MASC has a new publication out, reviewing two+ years of research at Ambroyi, and putting our data from the site in the context of wider discussions of political economy and social life in the Near Eastern middle ages. The article, which is available (with a subscription) here, is titled:
Examining the Late Medieval Village from the Case at Ambroyi, Armenia
by Kathryn J. Franklin, Tasha Vorderstrasse, and Frina Babayan. Journal of Near Eastern Studies 76, no. 1 (April 2017): 113-138.
We’re excited to have this work out in the world– and looking forward to responses from our colleagues.
One of the most fascinating things about archaeology is the capacity for archaeological sites to inspire people in different ways across years, decades and centuries. So it’s always amazing during research to find accounts of others who came across your landscapes, sites and artifacts before you did, sometimes long ago. Here I’m sharing side-by-side images of the 14th century church at Arpa.
The first image is from our VDSRS survey work in 2015; the second image was published by the priest and historical geographer Ghevond Alishan in 1893. Images like this one are fascinating to look at, as they preserve a record of what the landscape looked like prior to the reconstruction of the church in the 1990s. This image also tells us about the aesthetics of antiquarian archaeology in Alishan’s time, when places like Arpa were definitely part of a sacred and historical landscape (one which Alishan never himself visited!). It’s good to be reminded sometimes that our archaeological data provide one moment in a long series of idiosyncratic, creative relationships with a changing material past.
The frontispiece for Alishan’s Sisakan is definitely inspiring, and gives one a sense of the affective relationship that the author had with a mountainous land that he wrote about all the way from Venice.
There’s a lot to unpack in this image: the illustrator Umberto Boccioni has combined symbols relating to the religious, military and kingly histories contained within Alishan’s written world, combined with idealized figures indicating the various periods of the Armenian past, as well as ‘her’ national future (pointed to literally by the allegorical nation-figure). Imagined landscapes like this one provoke questions such as, what kind of imaginary world do we create with our own images, reconstructions, and other archaeological data? What future does our past point to?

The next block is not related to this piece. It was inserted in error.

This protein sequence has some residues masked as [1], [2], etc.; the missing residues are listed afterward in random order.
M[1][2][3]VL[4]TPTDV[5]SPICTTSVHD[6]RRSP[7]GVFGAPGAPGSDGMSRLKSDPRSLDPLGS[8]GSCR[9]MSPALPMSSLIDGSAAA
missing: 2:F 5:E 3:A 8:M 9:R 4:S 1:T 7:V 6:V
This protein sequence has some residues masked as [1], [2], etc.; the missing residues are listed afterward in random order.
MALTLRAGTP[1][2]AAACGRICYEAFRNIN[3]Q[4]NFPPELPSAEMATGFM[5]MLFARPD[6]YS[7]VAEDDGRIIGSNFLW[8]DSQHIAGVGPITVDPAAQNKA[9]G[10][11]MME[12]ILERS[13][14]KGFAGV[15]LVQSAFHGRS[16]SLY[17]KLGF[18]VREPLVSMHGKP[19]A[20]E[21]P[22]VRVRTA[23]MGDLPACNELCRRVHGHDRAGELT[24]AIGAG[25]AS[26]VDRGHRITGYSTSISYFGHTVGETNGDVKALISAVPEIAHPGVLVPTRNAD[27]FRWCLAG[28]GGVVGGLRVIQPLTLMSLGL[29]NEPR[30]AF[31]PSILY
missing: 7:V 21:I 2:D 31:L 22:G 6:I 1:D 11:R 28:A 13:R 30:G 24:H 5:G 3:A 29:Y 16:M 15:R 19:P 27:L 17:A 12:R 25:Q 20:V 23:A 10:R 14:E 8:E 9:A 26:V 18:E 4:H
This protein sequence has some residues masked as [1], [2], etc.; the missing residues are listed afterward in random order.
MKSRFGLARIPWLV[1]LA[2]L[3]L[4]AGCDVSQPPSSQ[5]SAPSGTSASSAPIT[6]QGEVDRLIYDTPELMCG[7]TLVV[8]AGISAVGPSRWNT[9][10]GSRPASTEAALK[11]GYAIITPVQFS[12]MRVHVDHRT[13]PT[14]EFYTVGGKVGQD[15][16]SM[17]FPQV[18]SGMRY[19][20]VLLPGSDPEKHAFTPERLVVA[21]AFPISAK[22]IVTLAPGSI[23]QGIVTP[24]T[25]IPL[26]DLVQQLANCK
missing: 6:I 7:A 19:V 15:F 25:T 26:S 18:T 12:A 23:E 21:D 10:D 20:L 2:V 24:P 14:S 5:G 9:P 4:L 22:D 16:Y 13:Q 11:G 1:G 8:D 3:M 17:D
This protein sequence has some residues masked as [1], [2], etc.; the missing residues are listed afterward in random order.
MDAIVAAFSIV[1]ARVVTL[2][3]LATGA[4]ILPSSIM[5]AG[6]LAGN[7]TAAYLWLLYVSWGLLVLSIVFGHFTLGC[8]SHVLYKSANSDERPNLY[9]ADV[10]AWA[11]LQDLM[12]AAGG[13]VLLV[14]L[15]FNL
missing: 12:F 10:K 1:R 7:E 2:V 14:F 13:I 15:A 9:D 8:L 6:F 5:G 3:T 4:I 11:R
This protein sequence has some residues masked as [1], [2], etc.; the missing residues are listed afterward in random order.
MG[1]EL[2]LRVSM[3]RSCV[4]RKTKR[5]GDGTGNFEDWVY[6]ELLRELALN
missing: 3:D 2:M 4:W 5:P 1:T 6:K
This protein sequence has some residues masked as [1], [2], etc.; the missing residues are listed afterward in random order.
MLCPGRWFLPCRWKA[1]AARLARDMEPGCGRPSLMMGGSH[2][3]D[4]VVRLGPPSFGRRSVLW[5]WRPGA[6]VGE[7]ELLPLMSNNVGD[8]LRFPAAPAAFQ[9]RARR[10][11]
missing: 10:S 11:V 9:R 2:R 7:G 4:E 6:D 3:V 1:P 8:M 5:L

We have started excavations within the medieval (AD 12-15th c) settlement at Arpa, located in the current village of Areni. Our 2016 excavation program consists of a number of test trenches located through the preserved areas of the settlement, which is itself being dug into by the contemporary Areni village cemetery. This adds an urgency to our explorations, as every week new areas of the site are being reserved, cleared and dug for gravesites. At the same time, the active digging in the settlement (which extends along a broad slope to the south of the village, beyond the reconstructed 14th c Sb. Astvatsatsin church) provides us with additional data about the geological and archaeological strata of the site beyond our own investigations. For instance, a recent grave digging brought to light this fragment of a medieval stamp-decorated redware jar or karas (here’s an image of a complete one in the national museum).
We are delighted to announce that MASC: VDSRS is embarking on a second season of research in Vayots Dzor, with support from the RA NAS Institute of Archaeology and the Social Sciences Research Council InterAsia Program. Our work this year is centered in the town of Areni, famous for both the wine grapes grown in the ancient beds of the Arpa River, and for its rich archaeological landscape. In addition to continuing survey which will contribute to our progressing understanding of the medieval landscape of Vayots Dzor in relaiton to the wider Silk Road ecumene of the late medieval period (and the results of which will be accessible online) our primary focus is directed at the site of Areni/Arpa, which MASC/VDSRS will excavate for the first time this year.